2005 Maine North Woods
In the mid-1970s, Roxanne Quimby relocated to rural Maine to live close to the earth, without electricity or running water. A decade later, she partnered with beekeeper Burt Shavitz and began making beeswax candles, polishes, and eventually the lip balm that turned Burt’s Bees into a multimillion-dollar personal-care company. In 2000, Quimby started buying up land in Maine’s north woods, near Mount Katahdin, with some of her profits. She accelerated the process after she sold Burt’s Bees for hundreds of millions of dollars (she had previously bought out Burt). Quimby now controls 120,000 acres of woodland wilderness, and is seeking to donate most of it as a national park.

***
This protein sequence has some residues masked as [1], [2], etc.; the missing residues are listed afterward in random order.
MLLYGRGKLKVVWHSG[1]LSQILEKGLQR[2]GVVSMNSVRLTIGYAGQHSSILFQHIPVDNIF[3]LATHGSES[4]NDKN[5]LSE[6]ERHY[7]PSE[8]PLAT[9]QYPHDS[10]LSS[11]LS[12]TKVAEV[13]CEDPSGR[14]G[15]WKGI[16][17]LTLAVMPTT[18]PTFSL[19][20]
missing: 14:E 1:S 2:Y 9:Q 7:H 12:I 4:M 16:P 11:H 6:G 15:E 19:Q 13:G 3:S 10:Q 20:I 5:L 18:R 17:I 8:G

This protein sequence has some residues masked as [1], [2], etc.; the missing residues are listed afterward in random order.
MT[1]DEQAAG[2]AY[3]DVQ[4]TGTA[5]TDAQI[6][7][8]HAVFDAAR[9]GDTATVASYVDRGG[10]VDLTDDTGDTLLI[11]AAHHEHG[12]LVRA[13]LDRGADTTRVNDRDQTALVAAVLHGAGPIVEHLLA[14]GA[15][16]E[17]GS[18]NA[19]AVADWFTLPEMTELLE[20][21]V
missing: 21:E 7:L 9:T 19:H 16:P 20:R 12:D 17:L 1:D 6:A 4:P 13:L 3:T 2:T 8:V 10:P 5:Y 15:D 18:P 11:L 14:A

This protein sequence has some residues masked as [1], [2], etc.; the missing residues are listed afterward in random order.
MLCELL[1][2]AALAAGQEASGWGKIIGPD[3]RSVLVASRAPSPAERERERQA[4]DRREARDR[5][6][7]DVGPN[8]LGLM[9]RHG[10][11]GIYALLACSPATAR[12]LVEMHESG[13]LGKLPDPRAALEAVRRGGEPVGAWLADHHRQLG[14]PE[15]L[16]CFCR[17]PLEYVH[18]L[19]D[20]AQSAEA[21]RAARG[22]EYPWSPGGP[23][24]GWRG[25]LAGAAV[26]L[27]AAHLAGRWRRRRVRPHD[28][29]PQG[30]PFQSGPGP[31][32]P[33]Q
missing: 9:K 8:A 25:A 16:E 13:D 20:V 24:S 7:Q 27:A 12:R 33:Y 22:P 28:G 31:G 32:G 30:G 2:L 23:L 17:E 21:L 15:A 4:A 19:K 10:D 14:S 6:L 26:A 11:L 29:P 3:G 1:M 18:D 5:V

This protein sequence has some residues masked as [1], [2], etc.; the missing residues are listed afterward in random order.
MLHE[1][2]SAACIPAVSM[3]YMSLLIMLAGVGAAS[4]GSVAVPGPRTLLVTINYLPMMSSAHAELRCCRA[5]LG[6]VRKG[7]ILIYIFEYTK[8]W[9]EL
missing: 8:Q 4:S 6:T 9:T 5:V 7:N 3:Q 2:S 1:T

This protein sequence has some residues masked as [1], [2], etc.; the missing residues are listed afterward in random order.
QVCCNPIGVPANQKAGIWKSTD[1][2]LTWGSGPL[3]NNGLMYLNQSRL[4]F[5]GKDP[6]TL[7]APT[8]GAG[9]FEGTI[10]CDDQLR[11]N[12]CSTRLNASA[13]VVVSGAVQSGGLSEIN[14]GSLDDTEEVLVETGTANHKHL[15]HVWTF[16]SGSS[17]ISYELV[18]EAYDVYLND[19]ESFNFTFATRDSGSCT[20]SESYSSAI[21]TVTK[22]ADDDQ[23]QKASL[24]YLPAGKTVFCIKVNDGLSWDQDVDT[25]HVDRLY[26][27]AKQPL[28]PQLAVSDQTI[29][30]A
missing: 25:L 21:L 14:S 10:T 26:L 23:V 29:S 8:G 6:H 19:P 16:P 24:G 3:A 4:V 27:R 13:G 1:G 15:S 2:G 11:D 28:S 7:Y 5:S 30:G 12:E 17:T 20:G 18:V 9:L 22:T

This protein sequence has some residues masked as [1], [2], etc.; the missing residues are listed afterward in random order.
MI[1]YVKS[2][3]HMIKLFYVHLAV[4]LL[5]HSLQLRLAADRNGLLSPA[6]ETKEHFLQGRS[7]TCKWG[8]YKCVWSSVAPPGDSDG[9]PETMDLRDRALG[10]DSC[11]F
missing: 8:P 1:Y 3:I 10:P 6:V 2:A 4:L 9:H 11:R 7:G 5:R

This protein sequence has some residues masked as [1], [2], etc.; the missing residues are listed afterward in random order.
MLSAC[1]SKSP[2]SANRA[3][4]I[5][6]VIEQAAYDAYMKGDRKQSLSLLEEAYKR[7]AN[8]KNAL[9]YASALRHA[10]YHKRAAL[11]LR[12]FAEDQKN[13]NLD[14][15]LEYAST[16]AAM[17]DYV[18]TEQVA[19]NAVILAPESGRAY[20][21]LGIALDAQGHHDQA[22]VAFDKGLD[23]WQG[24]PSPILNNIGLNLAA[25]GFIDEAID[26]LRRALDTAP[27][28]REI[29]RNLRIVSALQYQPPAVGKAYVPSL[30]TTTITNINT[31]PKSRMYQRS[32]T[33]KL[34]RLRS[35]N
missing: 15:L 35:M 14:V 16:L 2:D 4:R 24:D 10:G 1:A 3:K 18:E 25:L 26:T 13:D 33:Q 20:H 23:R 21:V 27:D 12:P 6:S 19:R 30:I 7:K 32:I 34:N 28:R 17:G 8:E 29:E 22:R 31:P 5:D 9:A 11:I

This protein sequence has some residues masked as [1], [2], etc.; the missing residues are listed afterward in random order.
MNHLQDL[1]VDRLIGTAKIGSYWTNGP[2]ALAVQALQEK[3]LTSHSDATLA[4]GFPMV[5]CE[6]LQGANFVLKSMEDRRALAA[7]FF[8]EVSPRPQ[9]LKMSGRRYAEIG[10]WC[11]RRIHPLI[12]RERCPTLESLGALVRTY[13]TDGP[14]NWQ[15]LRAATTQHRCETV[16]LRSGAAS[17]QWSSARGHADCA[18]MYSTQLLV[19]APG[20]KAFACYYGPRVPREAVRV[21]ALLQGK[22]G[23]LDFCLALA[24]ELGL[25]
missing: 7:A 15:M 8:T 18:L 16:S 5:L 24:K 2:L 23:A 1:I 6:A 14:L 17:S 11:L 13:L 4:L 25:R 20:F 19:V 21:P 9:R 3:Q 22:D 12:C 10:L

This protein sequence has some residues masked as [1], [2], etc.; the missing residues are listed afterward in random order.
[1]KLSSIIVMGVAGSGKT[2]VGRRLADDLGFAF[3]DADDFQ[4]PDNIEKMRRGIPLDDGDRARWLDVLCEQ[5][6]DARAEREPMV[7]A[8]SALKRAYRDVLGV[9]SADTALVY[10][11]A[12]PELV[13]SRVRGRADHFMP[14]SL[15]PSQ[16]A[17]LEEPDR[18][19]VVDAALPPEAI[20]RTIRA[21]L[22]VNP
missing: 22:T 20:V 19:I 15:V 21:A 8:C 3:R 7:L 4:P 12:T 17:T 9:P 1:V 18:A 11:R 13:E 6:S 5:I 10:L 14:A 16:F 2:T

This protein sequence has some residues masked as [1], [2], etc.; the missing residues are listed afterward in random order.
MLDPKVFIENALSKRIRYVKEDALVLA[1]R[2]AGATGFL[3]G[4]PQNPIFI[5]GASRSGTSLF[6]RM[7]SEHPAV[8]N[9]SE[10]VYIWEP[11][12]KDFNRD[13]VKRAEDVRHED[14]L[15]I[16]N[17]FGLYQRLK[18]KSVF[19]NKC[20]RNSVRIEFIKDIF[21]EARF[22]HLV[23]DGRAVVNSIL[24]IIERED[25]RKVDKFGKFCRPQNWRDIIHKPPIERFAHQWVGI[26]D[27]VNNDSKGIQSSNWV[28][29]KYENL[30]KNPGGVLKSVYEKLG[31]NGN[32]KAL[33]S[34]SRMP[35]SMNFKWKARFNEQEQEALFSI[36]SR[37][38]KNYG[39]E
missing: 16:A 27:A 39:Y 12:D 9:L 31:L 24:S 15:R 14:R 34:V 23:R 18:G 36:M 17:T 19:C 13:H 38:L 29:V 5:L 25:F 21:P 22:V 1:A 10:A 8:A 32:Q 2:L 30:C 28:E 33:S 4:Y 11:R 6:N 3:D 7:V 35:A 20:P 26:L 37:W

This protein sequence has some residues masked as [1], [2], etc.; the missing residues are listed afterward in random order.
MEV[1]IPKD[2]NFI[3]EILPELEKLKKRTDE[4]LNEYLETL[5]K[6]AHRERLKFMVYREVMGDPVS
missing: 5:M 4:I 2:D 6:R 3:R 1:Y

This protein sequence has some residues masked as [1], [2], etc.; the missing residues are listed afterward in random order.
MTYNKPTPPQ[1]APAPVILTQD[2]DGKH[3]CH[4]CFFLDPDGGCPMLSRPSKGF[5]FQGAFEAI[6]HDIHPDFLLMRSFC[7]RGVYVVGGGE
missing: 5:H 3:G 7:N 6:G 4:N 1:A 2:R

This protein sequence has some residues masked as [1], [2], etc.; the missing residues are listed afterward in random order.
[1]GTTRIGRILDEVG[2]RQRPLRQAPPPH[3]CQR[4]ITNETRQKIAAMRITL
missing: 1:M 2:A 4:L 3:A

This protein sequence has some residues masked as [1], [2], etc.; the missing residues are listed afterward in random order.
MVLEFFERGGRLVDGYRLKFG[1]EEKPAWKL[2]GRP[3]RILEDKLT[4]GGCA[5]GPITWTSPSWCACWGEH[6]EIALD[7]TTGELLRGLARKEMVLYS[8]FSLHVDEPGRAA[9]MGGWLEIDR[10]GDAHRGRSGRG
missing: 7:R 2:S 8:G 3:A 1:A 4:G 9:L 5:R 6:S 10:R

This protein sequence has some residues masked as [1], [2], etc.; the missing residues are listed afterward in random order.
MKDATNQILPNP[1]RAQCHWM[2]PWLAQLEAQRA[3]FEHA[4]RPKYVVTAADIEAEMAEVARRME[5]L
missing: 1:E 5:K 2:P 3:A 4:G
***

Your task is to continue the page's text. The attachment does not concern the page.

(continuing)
Quimby’s desire to catalyze a park has proved controversial. A liberal environmentalist, she closed access to land she purchased, banned hunting and fishing, tore up roads and bridges, and stopped snowmobiling. This sparked a loud outcry from locals, who were allowed easy access to the land for personal enjoyment by the paper companies that were the previous proprietors. In addition to the curtailed recreational use of this vast swath of land, many residents of the Maine woods fear losing forestry jobs and development opportunities if land becomes locked up in a national park. In response to the backlash, Quimby and her son, Lucas St. Clair, have been reopening some of their holdings to recreational use. Whether Congress will designate a Maine park that Quimby can seed with her land remains to be seen.